15. Thanks very much for the input everyone. Appreciated. Reading the replies has made doubt set in again and I don't mean that to sound critical of the advice given. It's caused me to have a wobble. As said before, I've been concerned about giving up bricks and mortar but in not doing this I'd not be able to afford the boat. My house is sold and with the £60k equity I've got in it I couldn't get a BTL mortgage (hefty deposit needed) and have enough left for the boat. I think I could get back on the ladder should I want to in a few years, assuming I got a re
  16. Hello all. I thought I'd post an update six months on from my original message - it feels like a long time ago since I started this thread and I expect most people have forgotten what it is all about and my situation. I'm still in my mid-30s, single and no dependants, so no change there! But other things have changed a little since my last post. A long story short is that I sold my home in November. I'm due to exchange and complete by the end of this month. Having decided to shelve the liveaboard plan in the middle of last year for the reasons given, I instead plann
  17. This post cannot be displayed because it is in a forum which requires at least 10 posts to view.
  18. Or perhaps I'm going with the general consesus across the last 28 pages?
  19. An interesting read. If only I could understand half of it! 🙂 I started a thread earlier this summer after selling a smaller boat with the intention of buying a larger one to live on and shared my worries over ICE and their future. I pulled out of the sale for that reason, mainly due to concerns over diesel availability and cost in the near-ish future, but mostly over what the resale value might be say 10 years from now. Perhaps scrap if it's still a diesel engine in it? Seems there's no viable alternative come about in the 6 months or so since I posted here last 😉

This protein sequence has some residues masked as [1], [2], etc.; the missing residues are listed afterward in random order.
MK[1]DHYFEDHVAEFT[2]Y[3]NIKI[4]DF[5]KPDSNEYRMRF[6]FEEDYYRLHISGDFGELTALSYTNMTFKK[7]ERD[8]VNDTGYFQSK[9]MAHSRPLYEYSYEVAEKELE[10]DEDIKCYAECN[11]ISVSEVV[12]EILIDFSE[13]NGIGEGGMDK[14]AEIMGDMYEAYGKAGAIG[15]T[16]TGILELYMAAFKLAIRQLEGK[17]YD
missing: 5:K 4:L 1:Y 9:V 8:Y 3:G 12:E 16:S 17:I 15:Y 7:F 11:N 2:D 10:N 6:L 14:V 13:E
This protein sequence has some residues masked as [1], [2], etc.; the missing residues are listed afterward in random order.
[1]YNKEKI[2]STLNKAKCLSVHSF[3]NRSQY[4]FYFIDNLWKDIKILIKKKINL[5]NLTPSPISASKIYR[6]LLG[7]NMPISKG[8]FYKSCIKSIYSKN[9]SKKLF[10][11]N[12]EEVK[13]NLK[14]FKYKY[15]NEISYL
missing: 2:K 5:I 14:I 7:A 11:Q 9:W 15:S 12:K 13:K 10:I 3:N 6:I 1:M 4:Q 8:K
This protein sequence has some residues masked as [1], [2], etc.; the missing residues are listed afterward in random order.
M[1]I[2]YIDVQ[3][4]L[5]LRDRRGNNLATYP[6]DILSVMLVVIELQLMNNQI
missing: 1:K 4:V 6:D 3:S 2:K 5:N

20. But he's really well respected so I'd say it's worth it 🙂 Although you might be right at £10 a foot too!
  21. The boat's been up for sale for a good while now. I hope you worked that into the deal - especially as boats haven't exactly been hanging around recently. I sold mine in the summer and haven't kept tabs on things much since, so maybe the market's cooled off. I've seen the boat in person too, I think it was actually made in Poland, and holds some sort of relation with Amber Boats. And I did my diligence on the seller too. I've no dog in the fight here but I'd encourage you to at least perhaps see what this forum throws up. It was an interesting read and might help you make a m
  22. I'm not challenging the above but I'm curious over what it's referencing. Have you a link to anything I could read? Surely it can't include narrowboats? I doubt anyone of them would be ready in fewer the 5 years to sell boats with zero-emission capable technology. Fingers crossed that technology massively improved by 2035. Having visited a boat builder yesterday were I was told a Beta hybrid setup would cost £25K+, and yet obviously it's still reliant on diesel! Some of the smaller, new boats I looked at don't have especially large engine bays and would have no chance of acc
  23. I cancelled the viewing and explained why when I was asked. They were adamant, even after checking with somebody in the background, the 5% tolerance applies to the sale price and not the asking price. I told them their website says otherwise and it can't be just a typo on the basis it's followed up with a sentence where they justify it. Avoid.
  24. I don't disagree... but the major difference is Great Haywood say the 5% is based on the asking price (presumably original price) and not the sale price, that's the key bit. ABNB are an exception. Deposits returned without any stipulation of the above. "Deposits are refundable if the vessel has a full out of water survey carried out by an independent surveyor and faults are found with the hull or the engine that exceed more than 5% of the asking price of the vessel (within 4 weeks of giving deposit). We will need to see the full survey detailing any faults for the hull
  25. Absolutely will. I doubt I'm much loss to them though and a 1 man stand won't be enough for them to consider a change. They'll probably think I'm a nutter. Their boats hang around 100x longer than anything with ABNB or Rugby Boats and the like. I guess now I know why.